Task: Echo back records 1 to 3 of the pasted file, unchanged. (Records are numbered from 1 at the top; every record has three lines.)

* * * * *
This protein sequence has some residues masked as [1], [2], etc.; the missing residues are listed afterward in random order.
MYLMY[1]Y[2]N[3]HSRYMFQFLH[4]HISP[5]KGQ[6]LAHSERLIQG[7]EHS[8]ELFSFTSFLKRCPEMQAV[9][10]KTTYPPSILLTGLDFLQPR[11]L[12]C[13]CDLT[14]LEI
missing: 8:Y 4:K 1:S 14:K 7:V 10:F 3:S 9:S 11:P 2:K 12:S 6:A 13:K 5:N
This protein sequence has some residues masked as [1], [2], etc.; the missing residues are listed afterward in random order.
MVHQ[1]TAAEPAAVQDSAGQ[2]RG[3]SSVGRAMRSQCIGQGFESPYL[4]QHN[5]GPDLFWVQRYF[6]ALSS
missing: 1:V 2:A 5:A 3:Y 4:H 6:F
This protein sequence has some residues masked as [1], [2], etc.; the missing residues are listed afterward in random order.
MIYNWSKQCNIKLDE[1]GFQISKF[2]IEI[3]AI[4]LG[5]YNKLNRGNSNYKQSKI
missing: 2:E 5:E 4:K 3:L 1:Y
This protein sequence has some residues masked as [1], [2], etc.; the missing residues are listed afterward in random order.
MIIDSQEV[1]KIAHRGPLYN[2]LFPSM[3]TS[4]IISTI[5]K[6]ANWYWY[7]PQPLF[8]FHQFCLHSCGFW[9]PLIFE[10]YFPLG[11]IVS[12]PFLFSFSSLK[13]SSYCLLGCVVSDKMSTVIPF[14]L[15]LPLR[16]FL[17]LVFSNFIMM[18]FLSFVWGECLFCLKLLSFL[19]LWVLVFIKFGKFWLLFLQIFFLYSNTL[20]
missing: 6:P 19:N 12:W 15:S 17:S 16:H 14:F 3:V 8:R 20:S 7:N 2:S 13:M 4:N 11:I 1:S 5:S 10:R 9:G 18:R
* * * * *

This protein sequence has some residues masked as [1], [2], etc.; the missing residues are listed afterward in random order.
MYLMY[1]Y[2]N[3]HSRYMFQFLH[4]HISP[5]KGQ[6]LAHSERLIQG[7]EHS[8]ELFSFTSFLKRCPEMQAV[9][10]KTTYPPSILLTGLDFLQPR[11]L[12]C[13]CDLT[14]LEI
missing: 8:Y 4:K 1:S 14:K 7:V 10:F 3:S 9:S 11:P 2:K 12:S 6:A 13:K 5:N
This protein sequence has some residues masked as [1], [2], etc.; the missing residues are listed afterward in random order.
MVHQ[1]TAAEPAAVQDSAGQ[2]RG[3]SSVGRAMRSQCIGQGFESPYL[4]QHN[5]GPDLFWVQRYF[6]ALSS
missing: 1:V 2:A 5:A 3:Y 4:H 6:F
This protein sequence has some residues masked as [1], [2], etc.; the missing residues are listed afterward in random order.
MIYNWSKQCNIKLDE[1]GFQISKF[2]IEI[3]AI[4]LG[5]YNKLNRGNSNYKQSKI
missing: 2:E 5:E 4:K 3:L 1:Y